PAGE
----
Parent-driven efforts to require daily recess in Florida’s public elementary schools cleared a key milestone on Tuesday: An actual hearing — plus a favorable vote — in a state Senate committee.
Although similar legislation last year earned near-unanimous approval in the House, senators never had the chance to formally consider the issue, because one committee chairman refused to take up the bill.
Not this year.
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Senators heard only praise from seven supporters in the audience who spoke, and there was no discussion before the senators voted to advance the bill out of its first of three committees.
There is a silent opponent: Some of Florida’s school districts are wary of another statewide mandate that would force them to carve out time in the school day.
Miami Republican Sen. Anitere Flores, the Senate’s sponsor, said the recess bill exemplified “the power of advocacy, of parents.”
The measure — which requires elementary schools to provide 20 minutes of “unstructured free-play” daily — resulted from the pleas of passionate “recess moms,” who have urged lawmakers to act in the absence of action by local school boards.
Here we are again — asking you to please act in the best interest of all Florida students.
Kate Asturias, a member of Recess for Miami Students
“Parents came in 2016 because local districts have failed us,” Kate Asturias, a Miami-Dade parent and member of Recess for Miami Students, told the senators. “Here we are again — asking you to please act in the best interest of all Florida students.”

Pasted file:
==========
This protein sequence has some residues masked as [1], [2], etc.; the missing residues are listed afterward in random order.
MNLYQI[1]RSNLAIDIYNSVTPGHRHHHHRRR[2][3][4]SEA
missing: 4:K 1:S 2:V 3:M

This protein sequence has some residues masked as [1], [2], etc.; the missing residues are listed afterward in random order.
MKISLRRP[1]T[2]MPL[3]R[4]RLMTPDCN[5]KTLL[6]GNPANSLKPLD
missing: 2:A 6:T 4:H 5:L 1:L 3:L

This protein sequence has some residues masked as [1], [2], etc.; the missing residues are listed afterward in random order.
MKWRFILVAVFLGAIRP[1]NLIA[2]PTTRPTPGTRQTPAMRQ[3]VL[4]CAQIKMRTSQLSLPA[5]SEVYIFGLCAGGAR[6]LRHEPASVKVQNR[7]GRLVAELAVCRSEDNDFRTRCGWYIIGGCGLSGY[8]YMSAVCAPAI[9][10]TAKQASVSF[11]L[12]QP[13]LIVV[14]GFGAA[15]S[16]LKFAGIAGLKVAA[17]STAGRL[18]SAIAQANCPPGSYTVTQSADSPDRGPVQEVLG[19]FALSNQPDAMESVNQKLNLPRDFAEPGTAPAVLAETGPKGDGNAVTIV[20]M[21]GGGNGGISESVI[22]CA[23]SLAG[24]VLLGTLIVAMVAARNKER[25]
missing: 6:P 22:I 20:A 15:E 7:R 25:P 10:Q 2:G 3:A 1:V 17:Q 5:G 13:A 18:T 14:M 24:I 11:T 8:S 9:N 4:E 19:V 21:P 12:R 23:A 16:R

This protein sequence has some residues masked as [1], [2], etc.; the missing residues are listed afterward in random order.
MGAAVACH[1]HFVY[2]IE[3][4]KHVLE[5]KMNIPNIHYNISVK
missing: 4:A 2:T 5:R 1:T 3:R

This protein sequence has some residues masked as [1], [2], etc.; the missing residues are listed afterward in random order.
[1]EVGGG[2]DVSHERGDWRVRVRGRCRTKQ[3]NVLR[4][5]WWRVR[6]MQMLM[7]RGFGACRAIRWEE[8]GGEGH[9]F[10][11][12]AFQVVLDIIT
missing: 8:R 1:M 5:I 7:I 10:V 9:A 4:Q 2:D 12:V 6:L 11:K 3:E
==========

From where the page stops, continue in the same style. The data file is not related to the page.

A survey by legislative analysts found only seven of Florida’s 67 county school districts had policies specifying recess five days a week during the 2015-16 school year. Fifty-six counties — including Broward, Hillsborough and Pinellas — didn’t have board-approved policies at all but might have still offered recess.
After last year’s session, just one district — Orange County — adopted a new policy to require daily recess.
Miami-Dade Schools amended its recess policy over the summer to allow for more time, from at least two or three days a week to as much as four days. Recess is still not required daily, although 11 schools are testing that out.
The statewide recess proposal has support from health and physical education experts. Research shows recess benefits mental and physical growth, social development and academics by helping children to be more attentive in the classroom.
While the legislation is off to a smooth start in the Senate, it has yet to get off the ground in the House.
Despite last year’s success, lawmakers and stakeholders agree the House poses the bigger hurdle now because Education Committee chairman Michael Bileca is reluctant to support a statewide mandate.
Bileca, R-Miami, and now-Speaker Richard Corcoran, R-Land O’Lakes, were the only two House members to vote against last year’s recess bill.
The House companion this year — SB 67, by Orlando Republican Rep. Rene Plasencia — awaits its first hearing before the Pre-K-12 Innovation Subcommittee. Chairman Chris Latvala, R-Clearwater, said earlier this month his committee would start considering bills after session began.